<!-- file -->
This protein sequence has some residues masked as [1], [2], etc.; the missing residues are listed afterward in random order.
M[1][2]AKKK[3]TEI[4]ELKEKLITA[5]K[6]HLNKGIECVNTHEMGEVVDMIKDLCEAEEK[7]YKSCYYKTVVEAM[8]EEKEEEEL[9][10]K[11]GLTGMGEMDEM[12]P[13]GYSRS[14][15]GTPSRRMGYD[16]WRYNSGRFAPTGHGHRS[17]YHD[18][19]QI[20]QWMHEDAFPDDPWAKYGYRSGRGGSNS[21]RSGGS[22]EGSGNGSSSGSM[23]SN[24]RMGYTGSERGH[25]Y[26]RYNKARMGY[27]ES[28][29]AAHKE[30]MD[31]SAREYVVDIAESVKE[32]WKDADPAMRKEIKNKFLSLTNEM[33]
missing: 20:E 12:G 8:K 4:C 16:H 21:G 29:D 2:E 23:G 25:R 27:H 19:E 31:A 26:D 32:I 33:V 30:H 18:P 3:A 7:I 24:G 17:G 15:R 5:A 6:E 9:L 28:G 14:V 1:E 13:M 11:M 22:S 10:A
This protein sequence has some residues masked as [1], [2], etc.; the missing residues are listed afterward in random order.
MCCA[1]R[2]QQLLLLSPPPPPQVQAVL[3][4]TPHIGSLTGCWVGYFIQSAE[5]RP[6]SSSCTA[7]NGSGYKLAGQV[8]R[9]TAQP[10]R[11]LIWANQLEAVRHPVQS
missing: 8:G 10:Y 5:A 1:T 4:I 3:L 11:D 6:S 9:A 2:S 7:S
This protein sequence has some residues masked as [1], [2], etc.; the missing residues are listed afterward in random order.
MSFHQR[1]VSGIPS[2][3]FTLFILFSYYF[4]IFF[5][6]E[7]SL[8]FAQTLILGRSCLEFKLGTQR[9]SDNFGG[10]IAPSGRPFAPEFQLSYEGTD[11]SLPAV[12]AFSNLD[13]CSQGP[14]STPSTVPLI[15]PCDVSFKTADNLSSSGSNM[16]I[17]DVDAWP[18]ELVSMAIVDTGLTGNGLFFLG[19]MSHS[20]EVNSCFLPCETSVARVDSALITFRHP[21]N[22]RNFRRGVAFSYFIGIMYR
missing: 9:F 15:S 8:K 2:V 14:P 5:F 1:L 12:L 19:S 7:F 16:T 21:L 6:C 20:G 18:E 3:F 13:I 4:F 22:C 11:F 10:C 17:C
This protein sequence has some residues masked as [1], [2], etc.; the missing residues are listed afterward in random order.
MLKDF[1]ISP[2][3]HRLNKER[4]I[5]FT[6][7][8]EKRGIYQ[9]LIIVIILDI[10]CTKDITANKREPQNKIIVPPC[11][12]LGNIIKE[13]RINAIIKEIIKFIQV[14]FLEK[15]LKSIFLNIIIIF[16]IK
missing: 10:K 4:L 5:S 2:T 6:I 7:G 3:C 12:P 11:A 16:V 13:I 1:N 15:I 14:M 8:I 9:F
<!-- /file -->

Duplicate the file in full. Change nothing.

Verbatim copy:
This protein sequence has some residues masked as [1], [2], etc.; the missing residues are listed afterward in random order.
M[1][2]AKKK[3]TEI[4]ELKEKLITA[5]K[6]HLNKGIECVNTHEMGEVVDMIKDLCEAEEK[7]YKSCYYKTVVEAM[8]EEKEEEEL[9][10]K[11]GLTGMGEMDEM[12]P[13]GYSRS[14][15]GTPSRRMGYD[16]WRYNSGRFAPTGHGHRS[17]YHD[18][19]QI[20]QWMHEDAFPDDPWAKYGYRSGRGGSNS[21]RSGGS[22]EGSGNGSSSGSM[23]SN[24]RMGYTGSERGH[25]Y[26]RYNKARMGY[27]ES[28][29]AAHKE[30]MD[31]SAREYVVDIAESVKE[32]WKDADPAMRKEIKNKFLSLTNEM[33]
missing: 20:E 12:G 8:K 4:C 16:H 21:G 29:D 2:E 23:G 25:R 27:H 19:E 31:A 26:D 32:I 33:V 30:H 18:P 3:A 7:I 24:G 17:G 15:R 5:A 6:E 9:L 28:G 14:V 1:E 13:M 11:M 22:S 10:A
This protein sequence has some residues masked as [1], [2], etc.; the missing residues are listed afterward in random order.
MCCA[1]R[2]QQLLLLSPPPPPQVQAVL[3][4]TPHIGSLTGCWVGYFIQSAE[5]RP[6]SSSCTA[7]NGSGYKLAGQV[8]R[9]TAQP[10]R[11]LIWANQLEAVRHPVQS
missing: 8:G 10:Y 5:A 1:T 4:I 3:L 11:D 6:S 9:A 2:S 7:S
This protein sequence has some residues masked as [1], [2], etc.; the missing residues are listed afterward in random order.
MSFHQR[1]VSGIPS[2][3]FTLFILFSYYF[4]IFF[5][6]E[7]SL[8]FAQTLILGRSCLEFKLGTQR[9]SDNFGG[10]IAPSGRPFAPEFQLSYEGTD[11]SLPAV[12]AFSNLD[13]CSQGP[14]STPSTVPLI[15]PCDVSFKTADNLSSSGSNM[16]I[17]DVDAWP[18]ELVSMAIVDTGLTGNGLFFLG[19]MSHS[20]EVNSCFLPCETSVARVDSALITFRHP[21]N[22]RNFRRGVAFSYFIGIMYR
missing: 9:F 15:S 8:K 2:V 14:P 5:F 1:L 12:L 19:S 7:F 16:T 21:L 6:C 20:G 18:E 3:F 13:I 4:F 22:C 11:F 10:C 17:C
This protein sequence has some residues masked as [1], [2], etc.; the missing residues are listed afterward in random order.
MLKDF[1]ISP[2][3]HRLNKER[4]I[5]FT[6][7][8]EKRGIYQ[9]LIIVIILDI[10]CTKDITANKREPQNKIIVPPC[11][12]LGNIIKE[13]RINAIIKEIIKFIQV[14]FLEK[15]LKSIFLNIIIIF[16]IK
missing: 10:K 4:L 5:S 2:T 6:I 7:G 3:C 12:P 11:A 16:V 13:I 1:N 15:I 14:M 8:I 9:F